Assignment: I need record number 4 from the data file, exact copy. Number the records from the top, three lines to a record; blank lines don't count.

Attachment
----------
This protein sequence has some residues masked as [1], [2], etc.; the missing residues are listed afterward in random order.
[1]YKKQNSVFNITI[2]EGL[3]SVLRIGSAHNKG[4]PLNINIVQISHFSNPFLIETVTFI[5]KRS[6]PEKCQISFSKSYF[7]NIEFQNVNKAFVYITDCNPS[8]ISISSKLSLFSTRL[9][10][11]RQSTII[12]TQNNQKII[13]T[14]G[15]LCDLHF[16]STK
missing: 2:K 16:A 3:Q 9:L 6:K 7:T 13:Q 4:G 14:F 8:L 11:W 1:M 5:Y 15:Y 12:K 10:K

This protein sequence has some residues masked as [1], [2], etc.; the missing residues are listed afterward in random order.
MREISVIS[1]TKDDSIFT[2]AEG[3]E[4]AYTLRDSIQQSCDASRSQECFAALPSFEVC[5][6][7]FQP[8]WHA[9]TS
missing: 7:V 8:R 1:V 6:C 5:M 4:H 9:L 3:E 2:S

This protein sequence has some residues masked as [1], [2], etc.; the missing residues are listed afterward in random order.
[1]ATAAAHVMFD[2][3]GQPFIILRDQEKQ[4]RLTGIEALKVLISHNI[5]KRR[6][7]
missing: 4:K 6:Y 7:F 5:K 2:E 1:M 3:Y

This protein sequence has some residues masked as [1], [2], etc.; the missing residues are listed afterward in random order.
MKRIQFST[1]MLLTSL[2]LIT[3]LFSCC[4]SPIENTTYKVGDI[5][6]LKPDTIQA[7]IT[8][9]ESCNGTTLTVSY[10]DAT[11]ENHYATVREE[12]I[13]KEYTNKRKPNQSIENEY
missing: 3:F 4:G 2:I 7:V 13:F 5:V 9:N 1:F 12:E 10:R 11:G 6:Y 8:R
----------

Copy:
This protein sequence has some residues masked as [1], [2], etc.; the missing residues are listed afterward in random order.
MKRIQFST[1]MLLTSL[2]LIT[3]LFSCC[4]SPIENTTYKVGDI[5][6]LKPDTIQA[7]IT[8][9]ESCNGTTLTVSY[10]DAT[11]ENHYATVREE[12]I[13]KEYTNKRKPNQSIENEY
missing: 3:F 4:G 2:I 7:V 13:F 5:V 9:N 1:F 12:E 10:R 11:G 6:Y 8:R